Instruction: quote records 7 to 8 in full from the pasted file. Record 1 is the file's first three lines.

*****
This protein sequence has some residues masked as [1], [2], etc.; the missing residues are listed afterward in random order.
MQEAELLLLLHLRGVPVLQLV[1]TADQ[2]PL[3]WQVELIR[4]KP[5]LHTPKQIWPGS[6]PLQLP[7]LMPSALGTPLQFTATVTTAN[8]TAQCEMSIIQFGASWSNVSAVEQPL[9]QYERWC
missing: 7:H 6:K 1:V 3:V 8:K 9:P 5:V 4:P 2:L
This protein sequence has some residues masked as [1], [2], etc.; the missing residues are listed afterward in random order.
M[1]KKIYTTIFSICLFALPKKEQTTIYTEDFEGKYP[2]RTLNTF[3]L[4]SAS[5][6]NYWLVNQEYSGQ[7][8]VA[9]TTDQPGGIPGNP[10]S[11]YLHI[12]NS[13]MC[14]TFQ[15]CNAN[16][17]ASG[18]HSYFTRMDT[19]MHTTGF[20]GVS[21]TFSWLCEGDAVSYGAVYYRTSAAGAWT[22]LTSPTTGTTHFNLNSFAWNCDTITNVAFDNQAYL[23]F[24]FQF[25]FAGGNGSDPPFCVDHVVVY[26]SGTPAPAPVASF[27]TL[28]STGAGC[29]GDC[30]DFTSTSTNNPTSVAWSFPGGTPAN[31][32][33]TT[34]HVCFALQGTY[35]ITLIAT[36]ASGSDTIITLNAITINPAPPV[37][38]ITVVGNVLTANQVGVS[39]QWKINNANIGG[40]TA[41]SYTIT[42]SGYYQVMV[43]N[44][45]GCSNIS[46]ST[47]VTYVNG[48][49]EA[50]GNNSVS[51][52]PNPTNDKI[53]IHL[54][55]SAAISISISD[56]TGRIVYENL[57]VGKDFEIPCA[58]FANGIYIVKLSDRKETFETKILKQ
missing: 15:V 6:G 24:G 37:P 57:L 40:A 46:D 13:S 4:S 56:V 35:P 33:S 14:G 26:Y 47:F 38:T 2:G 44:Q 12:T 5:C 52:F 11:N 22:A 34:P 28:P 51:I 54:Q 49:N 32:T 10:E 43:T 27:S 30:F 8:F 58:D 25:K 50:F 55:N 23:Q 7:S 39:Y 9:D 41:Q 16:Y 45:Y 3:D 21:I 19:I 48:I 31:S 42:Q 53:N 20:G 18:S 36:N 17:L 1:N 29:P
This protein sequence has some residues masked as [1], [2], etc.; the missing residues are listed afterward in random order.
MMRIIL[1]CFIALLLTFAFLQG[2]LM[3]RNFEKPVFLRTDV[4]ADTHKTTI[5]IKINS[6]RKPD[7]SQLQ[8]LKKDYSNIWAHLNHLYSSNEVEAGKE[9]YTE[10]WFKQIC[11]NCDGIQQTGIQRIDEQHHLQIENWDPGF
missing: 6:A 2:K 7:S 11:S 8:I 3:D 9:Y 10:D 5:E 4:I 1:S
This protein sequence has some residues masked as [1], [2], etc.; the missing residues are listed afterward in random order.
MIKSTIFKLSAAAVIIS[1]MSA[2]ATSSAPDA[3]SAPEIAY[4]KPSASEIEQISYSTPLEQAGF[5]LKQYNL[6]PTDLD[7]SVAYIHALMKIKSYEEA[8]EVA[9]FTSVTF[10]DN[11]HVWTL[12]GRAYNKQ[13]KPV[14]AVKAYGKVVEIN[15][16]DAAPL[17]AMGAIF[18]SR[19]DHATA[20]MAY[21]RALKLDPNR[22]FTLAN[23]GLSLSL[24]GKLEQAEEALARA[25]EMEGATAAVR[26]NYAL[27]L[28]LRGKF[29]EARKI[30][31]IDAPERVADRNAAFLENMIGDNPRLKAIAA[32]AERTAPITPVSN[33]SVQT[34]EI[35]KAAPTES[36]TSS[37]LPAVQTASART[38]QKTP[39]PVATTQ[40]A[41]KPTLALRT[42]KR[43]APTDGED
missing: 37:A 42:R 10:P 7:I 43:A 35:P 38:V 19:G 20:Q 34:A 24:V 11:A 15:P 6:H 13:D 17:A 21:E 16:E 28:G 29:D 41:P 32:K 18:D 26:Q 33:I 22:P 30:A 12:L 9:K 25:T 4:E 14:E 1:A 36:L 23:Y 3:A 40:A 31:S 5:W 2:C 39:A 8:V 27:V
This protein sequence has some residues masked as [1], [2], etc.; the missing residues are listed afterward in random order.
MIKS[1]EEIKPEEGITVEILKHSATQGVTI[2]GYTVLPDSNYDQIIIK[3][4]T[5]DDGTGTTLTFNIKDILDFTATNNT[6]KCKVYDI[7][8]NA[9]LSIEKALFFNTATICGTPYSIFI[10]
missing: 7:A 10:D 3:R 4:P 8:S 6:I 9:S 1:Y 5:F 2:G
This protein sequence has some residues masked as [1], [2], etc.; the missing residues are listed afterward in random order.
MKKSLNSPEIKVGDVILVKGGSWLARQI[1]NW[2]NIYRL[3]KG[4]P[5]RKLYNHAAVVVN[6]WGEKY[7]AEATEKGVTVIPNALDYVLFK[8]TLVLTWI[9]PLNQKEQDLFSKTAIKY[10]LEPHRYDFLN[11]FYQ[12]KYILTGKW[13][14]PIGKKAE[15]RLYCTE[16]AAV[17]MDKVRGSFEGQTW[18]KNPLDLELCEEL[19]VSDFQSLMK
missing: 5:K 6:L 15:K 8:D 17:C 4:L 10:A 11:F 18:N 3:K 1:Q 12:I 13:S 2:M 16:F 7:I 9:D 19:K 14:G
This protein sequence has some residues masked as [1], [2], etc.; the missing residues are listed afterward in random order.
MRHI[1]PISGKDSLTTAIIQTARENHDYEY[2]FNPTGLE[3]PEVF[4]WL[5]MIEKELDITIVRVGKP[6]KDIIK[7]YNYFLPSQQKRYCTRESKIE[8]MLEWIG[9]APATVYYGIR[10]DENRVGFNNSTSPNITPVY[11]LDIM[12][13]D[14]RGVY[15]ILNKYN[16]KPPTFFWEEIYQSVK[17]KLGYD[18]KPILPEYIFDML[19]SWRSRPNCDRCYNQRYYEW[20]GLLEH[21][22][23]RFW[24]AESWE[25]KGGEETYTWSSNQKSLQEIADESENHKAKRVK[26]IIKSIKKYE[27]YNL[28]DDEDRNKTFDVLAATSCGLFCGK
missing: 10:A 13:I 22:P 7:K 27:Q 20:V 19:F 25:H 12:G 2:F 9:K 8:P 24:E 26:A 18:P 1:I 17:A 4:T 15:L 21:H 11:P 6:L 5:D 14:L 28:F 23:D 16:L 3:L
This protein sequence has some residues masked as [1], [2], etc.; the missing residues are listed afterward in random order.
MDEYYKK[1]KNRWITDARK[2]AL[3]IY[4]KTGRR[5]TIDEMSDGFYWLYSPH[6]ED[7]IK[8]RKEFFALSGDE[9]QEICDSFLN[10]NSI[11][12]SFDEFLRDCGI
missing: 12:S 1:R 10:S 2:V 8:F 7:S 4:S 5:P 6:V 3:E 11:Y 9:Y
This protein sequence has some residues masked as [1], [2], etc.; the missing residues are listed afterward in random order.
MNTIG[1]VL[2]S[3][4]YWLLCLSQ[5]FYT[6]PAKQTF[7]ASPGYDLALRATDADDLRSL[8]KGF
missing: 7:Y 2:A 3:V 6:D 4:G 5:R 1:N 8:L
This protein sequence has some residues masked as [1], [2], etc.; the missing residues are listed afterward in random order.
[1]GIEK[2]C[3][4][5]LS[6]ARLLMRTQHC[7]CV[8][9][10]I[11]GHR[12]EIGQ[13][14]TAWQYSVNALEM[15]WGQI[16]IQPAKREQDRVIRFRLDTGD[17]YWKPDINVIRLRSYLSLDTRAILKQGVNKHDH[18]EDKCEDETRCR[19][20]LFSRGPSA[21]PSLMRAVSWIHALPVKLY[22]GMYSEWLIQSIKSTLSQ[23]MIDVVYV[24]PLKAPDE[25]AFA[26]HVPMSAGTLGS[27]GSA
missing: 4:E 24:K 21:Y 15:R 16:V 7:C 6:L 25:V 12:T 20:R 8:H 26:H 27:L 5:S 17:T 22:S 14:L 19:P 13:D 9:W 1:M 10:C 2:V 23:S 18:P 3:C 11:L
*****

This protein sequence has some residues masked as [1], [2], etc.; the missing residues are listed afterward in random order.
MRHI[1]PISGKDSLTTAIIQTARENHDYEY[2]FNPTGLE[3]PEVF[4]WL[5]MIEKELDITIVRVGKP[6]KDIIK[7]YNYFLPSQQKRYCTRESKIE[8]MLEWIG[9]APATVYYGIR[10]DENRVGFNNSTSPNITPVY[11]LDIM[12][13]D[14]RGVY[15]ILNKYN[16]KPPTFFWEEIYQSVK[17]KLGYD[18]KPILPEYIFDML[19]SWRSRPNCDRCYNQRYYEW[20]GLLEH[21][22][23]RFW[24]AESWE[25]KGGEETYTWSSNQKSLQEIADESENHKAKRVK[26]IIKSIKKYE[27]YNL[28]DDEDRNKTFDVLAATSCGLFCGK
missing: 10:A 13:I 22:P 7:K 27:Q 20:V 19:F 25:H 12:G 2:F 9:K 8:P 24:E 26:A 18:P 1:I 17:A 4:T 15:L 21:H 11:P 6:L 5:D 14:L 28:F 23:D 16:L 3:L
This protein sequence has some residues masked as [1], [2], etc.; the missing residues are listed afterward in random order.
MDEYYKK[1]KNRWITDARK[2]AL[3]IY[4]KTGRR[5]TIDEMSDGFYWLYSPH[6]ED[7]IK[8]RKEFFALSGDE[9]QEICDSFLN[10]NSI[11][12]SFDEFLRDCGI
missing: 12:S 1:R 10:S 2:V 8:F 7:S 4:S 5:P 6:V 3:E 11:Y 9:Y